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          • » Sexually transmissible and blood-borne infections in Australia: 2013 Surveillance Reports

Sexually transmissible and blood-borne infections in Australia: 2013 Surveillance Reports

Date posted: 28 October 2013

The HIV, viral hepatitis and sexually transmissible infections in Australia: annual surveillance report and the Bloodborne viral and sexually transmitted infections in Aboriginal and Torres Strait Islander People: surveillance and evaluation report 2013 was released Monday 21 October at the Australasian HIV/AIDS Conference 2013 by University of New South Wales's Kirby Institute.

The reports indicates that the number of cases of HIV infection diagnosed each year has increased annually over the past 13 years, with the largest single year increase in new diagnoses recorded in 2012.

By the end of 2012, a total of 34 029 cases of HIV infection had been diagnosed in Australia since the epidemic began. Between 28 600 - 34 300 people were estimate to be living with HIV infection. 'One of the biggest challenges in responding to Australia's HIV epidemic remains the estimated 10-to-25% of people with HIV whose infection remains undiagnosed. We need to focus significant efforts on getting people diagnosed and initiating antiretroviral therapy in order to improve their health and reduce the risk of transmission in the community,' said Associate Professor, David Wilson, of the Kirby Institute.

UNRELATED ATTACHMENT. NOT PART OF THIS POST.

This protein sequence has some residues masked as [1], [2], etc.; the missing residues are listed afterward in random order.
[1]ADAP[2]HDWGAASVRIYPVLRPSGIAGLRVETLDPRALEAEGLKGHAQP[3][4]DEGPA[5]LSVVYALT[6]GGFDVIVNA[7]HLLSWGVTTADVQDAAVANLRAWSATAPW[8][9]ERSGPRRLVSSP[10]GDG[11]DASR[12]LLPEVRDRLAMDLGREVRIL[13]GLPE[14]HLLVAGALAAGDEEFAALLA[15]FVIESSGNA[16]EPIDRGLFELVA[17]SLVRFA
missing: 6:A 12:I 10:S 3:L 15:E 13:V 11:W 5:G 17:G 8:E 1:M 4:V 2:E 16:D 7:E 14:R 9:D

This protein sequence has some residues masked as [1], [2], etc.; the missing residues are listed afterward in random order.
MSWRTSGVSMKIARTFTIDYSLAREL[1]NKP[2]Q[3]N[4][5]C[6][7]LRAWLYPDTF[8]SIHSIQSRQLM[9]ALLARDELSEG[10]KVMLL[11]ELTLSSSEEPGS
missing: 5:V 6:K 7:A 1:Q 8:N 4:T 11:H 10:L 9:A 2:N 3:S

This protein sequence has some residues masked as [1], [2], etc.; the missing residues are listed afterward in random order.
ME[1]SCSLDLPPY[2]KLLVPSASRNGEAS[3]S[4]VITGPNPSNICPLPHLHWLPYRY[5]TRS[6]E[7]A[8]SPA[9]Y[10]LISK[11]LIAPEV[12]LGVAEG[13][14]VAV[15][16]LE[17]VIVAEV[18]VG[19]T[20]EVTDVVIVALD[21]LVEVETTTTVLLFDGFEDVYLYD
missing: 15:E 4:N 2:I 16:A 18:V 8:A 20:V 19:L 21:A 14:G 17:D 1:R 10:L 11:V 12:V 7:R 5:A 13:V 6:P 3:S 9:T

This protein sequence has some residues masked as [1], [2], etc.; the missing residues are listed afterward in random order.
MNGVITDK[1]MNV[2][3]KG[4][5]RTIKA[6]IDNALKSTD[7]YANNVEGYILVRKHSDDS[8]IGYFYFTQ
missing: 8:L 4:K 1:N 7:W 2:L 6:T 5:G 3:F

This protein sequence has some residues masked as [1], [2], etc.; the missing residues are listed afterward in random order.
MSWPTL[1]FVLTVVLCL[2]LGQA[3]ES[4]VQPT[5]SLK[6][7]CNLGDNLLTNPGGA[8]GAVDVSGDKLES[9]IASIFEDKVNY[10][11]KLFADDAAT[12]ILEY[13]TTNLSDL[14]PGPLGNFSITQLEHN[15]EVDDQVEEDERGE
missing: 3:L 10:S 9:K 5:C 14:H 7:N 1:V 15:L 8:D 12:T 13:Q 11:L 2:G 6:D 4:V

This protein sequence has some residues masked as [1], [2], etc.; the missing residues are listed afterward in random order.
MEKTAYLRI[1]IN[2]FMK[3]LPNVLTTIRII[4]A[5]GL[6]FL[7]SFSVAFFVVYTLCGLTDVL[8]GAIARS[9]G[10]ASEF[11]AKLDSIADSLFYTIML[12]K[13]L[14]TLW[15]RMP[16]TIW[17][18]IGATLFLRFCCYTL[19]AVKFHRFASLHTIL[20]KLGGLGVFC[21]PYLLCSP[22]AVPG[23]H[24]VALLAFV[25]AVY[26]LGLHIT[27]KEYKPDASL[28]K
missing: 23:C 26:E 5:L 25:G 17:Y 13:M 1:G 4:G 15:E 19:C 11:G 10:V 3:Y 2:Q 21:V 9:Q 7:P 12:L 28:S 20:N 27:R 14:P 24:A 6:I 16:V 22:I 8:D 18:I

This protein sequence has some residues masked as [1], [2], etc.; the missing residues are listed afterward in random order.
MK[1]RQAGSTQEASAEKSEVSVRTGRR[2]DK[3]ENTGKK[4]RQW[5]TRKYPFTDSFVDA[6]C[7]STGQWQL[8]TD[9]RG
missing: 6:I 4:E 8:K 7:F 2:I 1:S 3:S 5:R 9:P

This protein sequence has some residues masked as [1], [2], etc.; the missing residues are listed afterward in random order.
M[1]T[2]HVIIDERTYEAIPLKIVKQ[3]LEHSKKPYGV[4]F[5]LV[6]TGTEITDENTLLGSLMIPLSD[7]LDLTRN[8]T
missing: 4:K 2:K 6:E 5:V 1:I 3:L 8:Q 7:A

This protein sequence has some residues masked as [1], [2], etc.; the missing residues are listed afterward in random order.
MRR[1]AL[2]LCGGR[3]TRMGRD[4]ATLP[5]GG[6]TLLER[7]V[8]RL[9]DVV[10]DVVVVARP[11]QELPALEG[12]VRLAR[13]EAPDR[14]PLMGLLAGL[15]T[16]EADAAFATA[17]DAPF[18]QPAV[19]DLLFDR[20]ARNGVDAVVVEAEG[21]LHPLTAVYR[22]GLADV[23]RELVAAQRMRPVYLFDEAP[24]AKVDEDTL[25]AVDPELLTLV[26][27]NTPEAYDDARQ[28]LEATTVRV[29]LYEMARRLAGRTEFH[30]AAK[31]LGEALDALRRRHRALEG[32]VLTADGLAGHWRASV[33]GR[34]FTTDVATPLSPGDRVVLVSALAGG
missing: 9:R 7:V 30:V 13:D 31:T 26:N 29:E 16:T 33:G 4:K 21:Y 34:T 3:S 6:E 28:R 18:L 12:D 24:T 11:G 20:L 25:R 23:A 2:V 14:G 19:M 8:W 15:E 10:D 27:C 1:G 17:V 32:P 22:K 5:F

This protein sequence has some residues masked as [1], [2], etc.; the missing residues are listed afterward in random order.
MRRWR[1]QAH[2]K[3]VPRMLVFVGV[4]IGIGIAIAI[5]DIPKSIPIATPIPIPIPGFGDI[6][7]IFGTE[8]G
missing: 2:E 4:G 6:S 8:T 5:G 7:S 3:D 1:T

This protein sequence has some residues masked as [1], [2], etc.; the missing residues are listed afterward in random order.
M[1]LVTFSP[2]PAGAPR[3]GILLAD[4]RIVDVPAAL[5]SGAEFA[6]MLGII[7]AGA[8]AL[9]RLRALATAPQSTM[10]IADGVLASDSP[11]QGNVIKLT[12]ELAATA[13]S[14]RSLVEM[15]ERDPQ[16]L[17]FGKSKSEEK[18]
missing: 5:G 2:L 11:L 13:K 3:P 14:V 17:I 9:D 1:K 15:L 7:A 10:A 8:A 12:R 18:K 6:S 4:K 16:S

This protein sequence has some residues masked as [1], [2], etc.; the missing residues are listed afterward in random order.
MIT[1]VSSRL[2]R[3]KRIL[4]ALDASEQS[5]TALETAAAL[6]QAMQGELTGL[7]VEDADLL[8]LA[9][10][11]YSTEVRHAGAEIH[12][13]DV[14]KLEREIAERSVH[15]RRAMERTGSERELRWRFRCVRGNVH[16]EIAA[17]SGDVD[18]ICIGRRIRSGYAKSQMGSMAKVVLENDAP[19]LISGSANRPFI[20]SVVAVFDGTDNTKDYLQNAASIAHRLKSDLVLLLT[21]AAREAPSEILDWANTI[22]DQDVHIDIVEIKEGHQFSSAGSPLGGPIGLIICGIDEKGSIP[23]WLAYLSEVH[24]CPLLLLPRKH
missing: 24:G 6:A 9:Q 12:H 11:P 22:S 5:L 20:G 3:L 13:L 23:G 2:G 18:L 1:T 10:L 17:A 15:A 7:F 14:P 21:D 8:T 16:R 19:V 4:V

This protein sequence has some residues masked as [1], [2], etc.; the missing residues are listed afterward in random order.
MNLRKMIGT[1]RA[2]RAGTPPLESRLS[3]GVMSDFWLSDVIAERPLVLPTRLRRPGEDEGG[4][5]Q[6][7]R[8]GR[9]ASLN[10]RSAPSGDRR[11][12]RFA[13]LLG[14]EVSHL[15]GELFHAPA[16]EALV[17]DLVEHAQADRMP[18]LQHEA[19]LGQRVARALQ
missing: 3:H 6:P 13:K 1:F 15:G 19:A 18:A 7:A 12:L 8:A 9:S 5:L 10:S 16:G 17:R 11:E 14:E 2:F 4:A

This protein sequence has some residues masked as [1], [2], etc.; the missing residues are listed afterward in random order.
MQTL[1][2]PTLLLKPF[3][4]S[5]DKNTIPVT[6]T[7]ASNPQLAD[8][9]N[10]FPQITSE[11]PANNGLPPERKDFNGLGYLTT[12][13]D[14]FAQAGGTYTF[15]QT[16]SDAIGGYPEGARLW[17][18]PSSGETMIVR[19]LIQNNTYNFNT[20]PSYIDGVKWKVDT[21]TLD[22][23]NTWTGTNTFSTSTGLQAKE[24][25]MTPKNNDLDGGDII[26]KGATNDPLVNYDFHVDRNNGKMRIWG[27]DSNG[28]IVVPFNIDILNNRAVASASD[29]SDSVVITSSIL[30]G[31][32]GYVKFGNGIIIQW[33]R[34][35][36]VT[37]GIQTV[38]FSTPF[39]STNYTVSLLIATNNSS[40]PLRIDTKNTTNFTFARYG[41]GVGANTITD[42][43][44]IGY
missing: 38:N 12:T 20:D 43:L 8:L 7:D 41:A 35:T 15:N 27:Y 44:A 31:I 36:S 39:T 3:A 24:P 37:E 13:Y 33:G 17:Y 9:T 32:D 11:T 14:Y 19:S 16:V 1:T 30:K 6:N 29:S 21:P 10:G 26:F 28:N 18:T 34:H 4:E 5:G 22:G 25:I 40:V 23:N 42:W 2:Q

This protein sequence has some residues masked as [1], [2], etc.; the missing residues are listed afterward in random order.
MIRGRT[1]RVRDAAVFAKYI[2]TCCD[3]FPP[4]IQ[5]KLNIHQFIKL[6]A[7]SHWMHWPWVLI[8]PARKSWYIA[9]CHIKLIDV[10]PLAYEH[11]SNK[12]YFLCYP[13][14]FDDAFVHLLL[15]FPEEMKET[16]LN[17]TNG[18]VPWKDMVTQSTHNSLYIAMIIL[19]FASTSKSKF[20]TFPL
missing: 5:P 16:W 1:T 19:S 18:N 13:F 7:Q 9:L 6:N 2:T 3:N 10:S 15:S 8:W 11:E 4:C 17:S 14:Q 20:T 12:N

In the period 2008 - 2012, a higher proportion of notifications of newly diagnosed HIV infection among Aboriginal and Torres Strait Islander cases were attributed to injecting drug use (13% verses 2%) compared with non Indigenous cases. Rates of newly diagnosed hepatitis B infections among Aboriginal and Torres Strait Islander people were reported at more than two times the rate of non-Indigenous people in 2012 and rates of newly diagnosed hepatitis C infections were four times greater among Aboriginal and Torres Strait Islander people than in the non-Indigenous population.

Source: Kirby Institute


Laurie Legere
Mobile: 0413 476 647


Last updated: 24 October 2013
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